In late April, the Senate sent to the House their version of the 2023-24 State Budget, which had few changes from what we had sent three weeks earlier to them. 

The next step is for a joint committee from both houses to iron out the differences and then pass it on to Gov. Henry McMaster for final approval.

In the House, the budget received bipartisan support on a vote of 108-11, following a couple of long and strenuous days of discussion and disagreements on the House floor. The Senate approved its version of the budget unanimously after an unusually short debate.

Chief among the differences were $200 million less in bridge repairs and differences about how big the raises should be for certain levels of state employees. 

Both plans agreed that many law enforcement positions like state troopers, state agents and nurses in prisons should be in line for larger pay raises.

Many teachers are also going to receive a raise. The plan would increase the minimum salary at every teacher position and experience level by $2,500. The state would also cover any increases in health insurance premiums. South Carolina’s starting teacher pay would now be $42,500. Of course many school districts, like Beaufort County, are higher.

The 2023-24 state general fund budget approved by the House was $13.8 billion. The Senate was $800 million less. 

Through collaboration with Gov. McMaster and Superintendent of Education Ellen Weaver, there will be a transformative investment in education. In addition to salary increases for teachers, this budget provides for:

• Funds to purchase school busses and hire more school bus drivers.

• $20 million toward school safety upgrades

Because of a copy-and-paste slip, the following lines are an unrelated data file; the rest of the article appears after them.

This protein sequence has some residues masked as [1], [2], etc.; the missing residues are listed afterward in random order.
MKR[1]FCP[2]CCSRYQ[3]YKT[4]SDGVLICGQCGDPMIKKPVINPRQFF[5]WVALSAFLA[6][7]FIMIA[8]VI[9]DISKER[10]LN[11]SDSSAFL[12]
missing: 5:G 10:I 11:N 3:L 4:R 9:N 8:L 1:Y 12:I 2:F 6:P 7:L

• Funding for a school resource officer in every South Carolina public school.

• Additional funds for tutoring programs to help close learning gaps.

• Making higher education more affordable through tuition mitigation, with more scholarship funding and needs-based grants.

• A new funding of $300 million for maintenance and renovations at both comprehensive and technical colleges across the state. 

This includes funding for the first veterinary medicine school in South Carolina at Clemson University, and $54 million to replace the nearly 100-year-old Turner Hall at South Carolina State University, which has increased it student body in each of the past two years.

Because there have been certain gaps in services available to South Carolinians, we also were able to add $300 million to the healthcare portion of the new budget. These included: 

• An increase in compensation for both nursing and mental health professionals working for the state.

• Strengthening the state’s response to calls, texts and messages received for suicide prevention.

• Assisting the Department of Mental Health with support for its maintenance of long-term care/nursing homes for veterans.

Keeping pace with the continued rapid population growth of our state is going to keep us all busy in the years ahead to make South Carolina one of the finest places to live in America.

Jeff Bradley is the representative for District 123 in the State House of Representatives.